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The forest and the trees.


Greg Camp on the California wildfires and the incompetent and flippant President Trump.



In response to the wildfires in California, Donald Trump informed the world that Finland avoids the ravages of forest fires because the Finns “spent a lot of time on raking and cleaning and doing things, and they don’t have any problem.” Translating his stream of unconscientiousness into English is always a challenge, and what he may have heard when the Finnish president, Sauli Niinistö, spoke with him in Paris recently is anyone’s guess. Finland does have a forest management plan, but that country is also much wetter than California, and there is the small matter of being at much higher latitudes, giving the Finns the benefit — in terms of forest fires — of lower temperatures.

Perhaps Trump heard something from an adviser about how allowing small fires consumes the available fuel on the forest floor, thereby preventing conflagrations and mixed that with the efforts of the Finnish leader to offer encouragement, but that may be giving him more credit than he deserves. And any points that he earned are erased when we consider the implications of his comments.

Malibu, California / The White House

“Raking and cleaning and doing things” sounds at first pass like something simply inane. But consider the demographics of the two regions, Finland and California. Trump has expressed his preference for Nordic peoples, suggesting that he would welcome Norwegians over people from “shithole countries,” and so when he characterizes the Finns as staying busy keeping their land clean, it is difficult not to conclude that he means to disparage the Latino residents of the American state that was stolen from Mexican territory.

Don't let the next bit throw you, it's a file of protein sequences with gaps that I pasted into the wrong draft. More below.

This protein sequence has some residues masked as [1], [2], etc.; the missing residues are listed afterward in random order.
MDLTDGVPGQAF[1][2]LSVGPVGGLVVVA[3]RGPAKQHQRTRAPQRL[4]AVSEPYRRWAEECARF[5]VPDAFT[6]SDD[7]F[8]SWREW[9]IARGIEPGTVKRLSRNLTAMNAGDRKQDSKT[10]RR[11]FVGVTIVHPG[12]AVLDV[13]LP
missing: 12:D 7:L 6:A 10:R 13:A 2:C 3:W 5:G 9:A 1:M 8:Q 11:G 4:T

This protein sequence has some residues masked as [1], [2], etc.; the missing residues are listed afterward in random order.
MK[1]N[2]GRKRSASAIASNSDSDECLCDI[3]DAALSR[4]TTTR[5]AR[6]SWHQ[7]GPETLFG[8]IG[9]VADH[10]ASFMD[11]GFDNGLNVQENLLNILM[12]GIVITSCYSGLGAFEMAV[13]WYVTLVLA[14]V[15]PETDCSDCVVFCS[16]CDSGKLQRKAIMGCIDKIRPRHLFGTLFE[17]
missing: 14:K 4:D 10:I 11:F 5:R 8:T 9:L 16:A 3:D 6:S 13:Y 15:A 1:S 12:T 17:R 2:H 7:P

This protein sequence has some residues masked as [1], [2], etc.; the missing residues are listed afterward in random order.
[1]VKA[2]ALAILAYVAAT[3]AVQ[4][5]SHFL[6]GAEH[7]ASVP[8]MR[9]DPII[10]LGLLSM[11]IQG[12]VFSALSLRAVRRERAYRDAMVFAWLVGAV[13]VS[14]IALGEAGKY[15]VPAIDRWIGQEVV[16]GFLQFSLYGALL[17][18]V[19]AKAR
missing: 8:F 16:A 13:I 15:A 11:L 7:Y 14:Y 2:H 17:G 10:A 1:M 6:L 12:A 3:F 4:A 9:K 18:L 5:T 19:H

This would be merely yet another example of Trump’s dim view of the world if it were not for the need, immediate and long term, for government action.

The death total from the fires is climbing, and given the number of the missing, the butcher’s bill may be in the hundreds. Many more have been displaced, with no knowing when they will be able to return. This disaster has the potential to be included in the same category as Hurricane Katrina.

It is all too easy to blame the victims, to say that they chose to live in the area, chose a state government whose policies contributed to the fires — especially if we do not care about the facts — or chose to vote for a candidate other than Trump. But the reality is that as populations increase globally, the land available for housing shrinks, and lots of people will live in regions prone to any of a number of disasters. Telling them to pick up and move is a glib answer that will satisfy until those migrants come to the neighborhoods where the smug live.